Revisiting bitcoin’s energy use

Spanish regions agree on tax reductions

Spanish regions agree on tax reductions

As the burgeoning bitcoin ecosystem grows with new individuals and corporations investing in the cryptocurrency, there are also those raising concerns about the amount of energy that crypto miners are consuming. While much has been done to lower the amount of CO2 gases by using more energy-efficient means of bitcoin mining, it is also important to know how serious bitcoin mining’s contribution to greenhouse gases is, and more importantly, how they compare to other industries.

A recent study by Cambridge shows that the total carbon intensity of the bitcoin network is just about 420 grams of CO2 per kWh. This might look like a lot to those familiar with energy consumption metrics; however, it is important to note that this research was done back when China still had almost half of its mining rigs on coal power. In recent months, even countries such as China have made great strides in switching to more energy-efficient bitcoin mining rigs to save the environment and help conserve energy to meet their growing demands.

Low-emissions energy sources

With China now out of the picture in terms of energy consumption with their far more energy-efficient bitcoin mining efforts, the latest research conducted by the bitcoin mining council indicates that one-third of the network hash rate is now generated by low emissions energy sources, and the good news is that major efforts have resulted in the global bitcoin mining industry is now receiving more than half of their energy needs from reusable power sources such as hydro, wind, solar and geothermal energy sources. These efforts have dramatically changed the amount of CO2 per KWh of the global mining profile, which is now down to 280 grams of CO2 per kWh. In other words, bitcoin’s carbon footprint has dropped by nearly a third since China’s initiatives to move away from coal-powered bitcoin mining facilities.

Total bitcoin emissions

With bitcoin’s carbon intensity of 280 g of CO2 per kWh and that the crypto uses up to 9 TWh per year at 0.28 Mt of CO2 per TWh, we conclude that 22 Mt CO2 per year in total emissions are generated by mining bitcoin.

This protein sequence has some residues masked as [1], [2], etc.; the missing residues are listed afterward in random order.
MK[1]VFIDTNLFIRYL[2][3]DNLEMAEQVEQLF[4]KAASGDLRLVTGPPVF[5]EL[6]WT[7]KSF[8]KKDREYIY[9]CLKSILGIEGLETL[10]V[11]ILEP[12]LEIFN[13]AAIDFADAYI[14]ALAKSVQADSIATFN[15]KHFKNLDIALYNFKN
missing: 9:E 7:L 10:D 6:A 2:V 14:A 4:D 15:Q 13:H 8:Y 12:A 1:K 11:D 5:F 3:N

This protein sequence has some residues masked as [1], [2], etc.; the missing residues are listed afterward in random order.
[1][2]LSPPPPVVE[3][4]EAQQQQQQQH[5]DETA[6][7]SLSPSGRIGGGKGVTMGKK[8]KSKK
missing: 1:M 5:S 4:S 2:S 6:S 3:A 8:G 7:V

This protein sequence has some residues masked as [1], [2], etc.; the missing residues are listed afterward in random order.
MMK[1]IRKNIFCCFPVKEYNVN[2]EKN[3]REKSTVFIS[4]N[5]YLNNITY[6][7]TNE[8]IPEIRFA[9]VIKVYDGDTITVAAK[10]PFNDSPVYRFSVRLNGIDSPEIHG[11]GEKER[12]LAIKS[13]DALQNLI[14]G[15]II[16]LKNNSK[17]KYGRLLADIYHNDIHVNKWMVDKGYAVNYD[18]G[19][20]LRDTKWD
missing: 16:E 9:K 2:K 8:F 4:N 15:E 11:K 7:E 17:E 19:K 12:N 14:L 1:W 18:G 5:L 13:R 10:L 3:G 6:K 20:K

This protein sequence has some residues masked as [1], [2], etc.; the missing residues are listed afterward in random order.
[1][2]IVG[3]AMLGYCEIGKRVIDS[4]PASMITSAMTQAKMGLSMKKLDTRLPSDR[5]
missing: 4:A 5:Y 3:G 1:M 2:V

Compare that to the 234 g CO2 per kWh that’s generated by fossil fuel-driven vehicles, and you get a clear picture of where bitcoin mining now stands in terms of energy efficiency. Bitcoin mining even fares better than the gold mining industry, which generates 265 TWh of emissions.

While these figures are not exclusive, they give us a good sense of how bitcoin mining does in terms of CO2 emissions compared to other major industries. The takeaway here is the fact that regardless of mounting challenges, bitcoin has made major strides in curbing the amount of carbon emissions it generates. The most impressive factor in this is that bitcoin miners, especially those operating from China, have managed to switch to cleaner, renewable energy sources far quicker than what was previously estimated, contributing to the significantly lowered energy consumption numbers.

BTC entering the global energy production industry

One great thing about technology is its constant evolution. Bitcoin actually provides a market where excess energy that’s generated can be sold. We are already seeing some countries making good use of their wind and solar corridors by generating electricity for mining bitcoin. And that’s not all; because of the amount of stranded natural gas in North America (the U.S. and Canada, especially), there are companies looking to capitalize on the increasing demand for consistent power in the bitcoin mining space. These major inroads are reason enough for new investors to enter the bitcoin mining space by using reliable bitcoin trading platforms such as TrustPedia, for more information Click Here

Author badge placeholder
Written by